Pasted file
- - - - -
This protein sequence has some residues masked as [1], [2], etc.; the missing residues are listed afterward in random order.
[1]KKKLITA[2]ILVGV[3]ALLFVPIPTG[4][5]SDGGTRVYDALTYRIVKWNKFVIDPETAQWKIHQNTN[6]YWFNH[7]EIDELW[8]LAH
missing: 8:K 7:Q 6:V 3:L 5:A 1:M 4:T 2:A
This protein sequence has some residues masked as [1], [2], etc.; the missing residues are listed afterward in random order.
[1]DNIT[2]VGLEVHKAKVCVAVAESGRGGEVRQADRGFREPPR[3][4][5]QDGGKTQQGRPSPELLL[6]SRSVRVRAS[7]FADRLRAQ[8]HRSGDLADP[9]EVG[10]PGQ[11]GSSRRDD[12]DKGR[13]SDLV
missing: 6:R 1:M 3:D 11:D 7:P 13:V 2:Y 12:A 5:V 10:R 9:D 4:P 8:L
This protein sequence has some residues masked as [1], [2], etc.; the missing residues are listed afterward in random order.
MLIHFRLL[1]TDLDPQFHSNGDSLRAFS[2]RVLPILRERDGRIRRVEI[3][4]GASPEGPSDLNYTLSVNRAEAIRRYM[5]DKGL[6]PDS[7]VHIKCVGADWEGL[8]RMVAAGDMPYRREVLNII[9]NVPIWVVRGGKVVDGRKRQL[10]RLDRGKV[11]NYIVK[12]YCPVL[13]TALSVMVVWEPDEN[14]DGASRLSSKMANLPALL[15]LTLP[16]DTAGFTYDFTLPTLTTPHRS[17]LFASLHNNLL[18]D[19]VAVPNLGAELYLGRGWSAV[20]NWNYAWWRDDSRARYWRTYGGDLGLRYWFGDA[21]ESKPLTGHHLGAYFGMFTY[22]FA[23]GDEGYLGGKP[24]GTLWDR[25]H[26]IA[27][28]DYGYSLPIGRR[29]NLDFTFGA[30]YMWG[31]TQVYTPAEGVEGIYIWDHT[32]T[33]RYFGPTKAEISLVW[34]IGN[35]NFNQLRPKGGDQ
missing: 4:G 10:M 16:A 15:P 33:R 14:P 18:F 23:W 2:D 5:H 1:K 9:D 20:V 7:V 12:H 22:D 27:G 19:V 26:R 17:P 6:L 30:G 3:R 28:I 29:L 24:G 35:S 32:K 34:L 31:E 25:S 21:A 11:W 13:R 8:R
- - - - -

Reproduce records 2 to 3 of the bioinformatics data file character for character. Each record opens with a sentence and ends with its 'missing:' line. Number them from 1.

This protein sequence has some residues masked as [1], [2], etc.; the missing residues are listed afterward in random order.
[1]DNIT[2]VGLEVHKAKVCVAVAESGRGGEVRQADRGFREPPR[3][4][5]QDGGKTQQGRPSPELLL[6]SRSVRVRAS[7]FADRLRAQ[8]HRSGDLADP[9]EVG[10]PGQ[11]GSSRRDD[12]DKGR[13]SDLV
missing: 6:R 1:M 3:D 11:D 7:P 13:V 2:Y 12:A 5:V 10:R 9:D 4:P 8:L
This protein sequence has some residues masked as [1], [2], etc.; the missing residues are listed afterward in random order.
MLIHFRLL[1]TDLDPQFHSNGDSLRAFS[2]RVLPILRERDGRIRRVEI[3][4]GASPEGPSDLNYTLSVNRAEAIRRYM[5]DKGL[6]PDS[7]VHIKCVGADWEGL[8]RMVAAGDMPYRREVLNII[9]NVPIWVVRGGKVVDGRKRQL[10]RLDRGKV[11]NYIVK[12]YCPVL[13]TALSVMVVWEPDEN[14]DGASRLSSKMANLPALL[15]LTLP[16]DTAGFTYDFTLPTLTTPHRS[17]LFASLHNNLL[18]D[19]VAVPNLGAELYLGRGWSAV[20]NWNYAWWRDDSRARYWRTYGGDLGLRYWFGDA[21]ESKPLTGHHLGAYFGMFTY[22]FA[23]GDEGYLGGKP[24]GTLWDR[25]H[26]IA[27][28]DYGYSLPIGRR[29]NLDFTFGA[30]YMWG[31]TQVYTPAEGVEGIYIWDHT[32]T[33]RYFGPTKAEISLVW[34]IGN[35]NFNQLRPKGGDQ
missing: 4:G 10:M 16:A 15:P 33:R 14:P 18:F 23:W 2:D 5:H 1:K 9:D 20:V 7:V 12:H 22:D 27:G 19:V 26:R 17:P 6:L 30:G 3:R 28:I 29:L 24:G 35:S 32:K 34:L 31:E 25:S 21:A 11:W 13:R 8:R